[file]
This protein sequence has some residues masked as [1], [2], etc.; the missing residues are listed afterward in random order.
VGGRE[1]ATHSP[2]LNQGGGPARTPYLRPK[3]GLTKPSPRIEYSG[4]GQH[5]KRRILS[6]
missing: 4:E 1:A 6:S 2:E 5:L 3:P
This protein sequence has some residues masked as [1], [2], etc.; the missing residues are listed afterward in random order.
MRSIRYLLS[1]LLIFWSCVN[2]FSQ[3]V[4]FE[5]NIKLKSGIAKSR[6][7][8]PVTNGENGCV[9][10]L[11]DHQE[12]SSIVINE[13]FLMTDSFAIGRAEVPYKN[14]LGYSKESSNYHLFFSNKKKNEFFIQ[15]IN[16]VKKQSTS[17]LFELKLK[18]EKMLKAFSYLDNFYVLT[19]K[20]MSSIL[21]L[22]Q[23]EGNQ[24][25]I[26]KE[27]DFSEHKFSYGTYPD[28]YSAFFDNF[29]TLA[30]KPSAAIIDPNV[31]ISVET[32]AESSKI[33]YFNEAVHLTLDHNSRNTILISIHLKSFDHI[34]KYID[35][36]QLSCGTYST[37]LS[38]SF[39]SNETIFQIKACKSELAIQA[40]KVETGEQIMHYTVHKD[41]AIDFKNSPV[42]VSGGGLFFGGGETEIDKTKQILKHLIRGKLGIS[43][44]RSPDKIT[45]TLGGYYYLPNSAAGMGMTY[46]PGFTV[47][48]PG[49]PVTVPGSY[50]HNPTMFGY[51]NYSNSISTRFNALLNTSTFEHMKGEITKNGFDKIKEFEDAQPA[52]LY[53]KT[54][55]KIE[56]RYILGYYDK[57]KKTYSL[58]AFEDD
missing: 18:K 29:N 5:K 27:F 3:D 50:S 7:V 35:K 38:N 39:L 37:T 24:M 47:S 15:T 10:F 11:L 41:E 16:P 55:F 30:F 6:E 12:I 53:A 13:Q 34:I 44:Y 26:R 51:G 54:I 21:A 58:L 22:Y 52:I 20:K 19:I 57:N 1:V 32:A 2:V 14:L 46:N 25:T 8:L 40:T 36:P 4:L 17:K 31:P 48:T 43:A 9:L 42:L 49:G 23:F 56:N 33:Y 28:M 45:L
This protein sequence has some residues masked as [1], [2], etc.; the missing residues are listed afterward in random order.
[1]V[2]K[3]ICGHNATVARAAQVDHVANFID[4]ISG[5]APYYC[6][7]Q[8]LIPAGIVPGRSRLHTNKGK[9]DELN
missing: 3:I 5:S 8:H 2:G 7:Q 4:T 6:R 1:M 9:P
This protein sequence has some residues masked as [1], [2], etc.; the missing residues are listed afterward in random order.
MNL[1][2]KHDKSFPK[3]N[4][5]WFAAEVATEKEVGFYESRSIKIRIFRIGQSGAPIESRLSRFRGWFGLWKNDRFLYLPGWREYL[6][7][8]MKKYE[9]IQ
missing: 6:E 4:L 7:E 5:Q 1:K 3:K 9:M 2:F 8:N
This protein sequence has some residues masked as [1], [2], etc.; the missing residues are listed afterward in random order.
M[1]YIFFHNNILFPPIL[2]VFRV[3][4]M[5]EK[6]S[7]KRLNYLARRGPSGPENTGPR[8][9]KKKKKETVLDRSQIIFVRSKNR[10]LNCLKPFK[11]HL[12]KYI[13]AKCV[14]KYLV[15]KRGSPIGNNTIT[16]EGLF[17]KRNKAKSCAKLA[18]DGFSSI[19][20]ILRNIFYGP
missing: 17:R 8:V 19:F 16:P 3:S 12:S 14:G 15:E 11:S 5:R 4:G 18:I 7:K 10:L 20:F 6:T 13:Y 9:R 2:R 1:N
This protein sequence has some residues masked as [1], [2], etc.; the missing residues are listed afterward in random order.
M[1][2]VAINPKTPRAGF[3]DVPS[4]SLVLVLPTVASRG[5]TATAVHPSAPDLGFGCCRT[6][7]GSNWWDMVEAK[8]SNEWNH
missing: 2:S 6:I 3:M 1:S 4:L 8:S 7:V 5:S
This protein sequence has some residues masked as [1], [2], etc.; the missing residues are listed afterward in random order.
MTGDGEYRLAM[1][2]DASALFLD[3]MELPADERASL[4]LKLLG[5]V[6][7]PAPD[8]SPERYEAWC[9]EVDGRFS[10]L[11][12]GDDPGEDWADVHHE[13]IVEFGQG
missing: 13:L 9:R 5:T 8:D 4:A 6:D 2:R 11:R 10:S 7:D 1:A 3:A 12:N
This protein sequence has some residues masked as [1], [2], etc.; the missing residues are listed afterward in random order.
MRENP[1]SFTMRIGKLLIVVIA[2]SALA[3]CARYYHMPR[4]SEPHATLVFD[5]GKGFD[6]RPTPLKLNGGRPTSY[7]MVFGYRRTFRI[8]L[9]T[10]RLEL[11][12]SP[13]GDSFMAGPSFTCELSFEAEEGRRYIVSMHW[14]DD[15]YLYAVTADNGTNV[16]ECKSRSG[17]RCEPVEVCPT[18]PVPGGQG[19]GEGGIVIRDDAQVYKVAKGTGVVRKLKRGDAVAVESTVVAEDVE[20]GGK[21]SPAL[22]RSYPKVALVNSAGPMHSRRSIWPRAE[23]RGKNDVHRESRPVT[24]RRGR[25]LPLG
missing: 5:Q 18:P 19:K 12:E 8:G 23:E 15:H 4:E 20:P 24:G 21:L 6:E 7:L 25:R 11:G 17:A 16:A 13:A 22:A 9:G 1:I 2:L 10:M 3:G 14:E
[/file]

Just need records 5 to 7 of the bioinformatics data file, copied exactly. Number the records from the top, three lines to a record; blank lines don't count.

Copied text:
This protein sequence has some residues masked as [1], [2], etc.; the missing residues are listed afterward in random order.
M[1]YIFFHNNILFPPIL[2]VFRV[3][4]M[5]EK[6]S[7]KRLNYLARRGPSGPENTGPR[8][9]KKKKKETVLDRSQIIFVRSKNR[10]LNCLKPFK[11]HL[12]KYI[13]AKCV[14]KYLV[15]KRGSPIGNNTIT[16]EGLF[17]KRNKAKSCAKLA[18]DGFSSI[19][20]ILRNIFYGP
missing: 17:R 8:V 19:F 16:P 3:S 12:S 14:G 15:E 11:S 5:R 4:G 18:I 7:K 10:L 20:F 6:T 13:Y 9:R 2:R 1:N
This protein sequence has some residues masked as [1], [2], etc.; the missing residues are listed afterward in random order.
M[1][2]VAINPKTPRAGF[3]DVPS[4]SLVLVLPTVASRG[5]TATAVHPSAPDLGFGCCRT[6][7]GSNWWDMVEAK[8]SNEWNH
missing: 2:S 6:I 3:M 1:S 4:L 8:S 7:V 5:S
This protein sequence has some residues masked as [1], [2], etc.; the missing residues are listed afterward in random order.
MTGDGEYRLAM[1][2]DASALFLD[3]MELPADERASL[4]LKLLG[5]V[6][7]PAPD[8]SPERYEAWC[9]EVDGRFS[10]L[11][12]GDDPGEDWADVHHE[13]IVEFGQG
missing: 13:L 9:R 5:T 8:D 4:A 6:D 2:R 11:R 10:S 7:D 1:A 3:A 12:N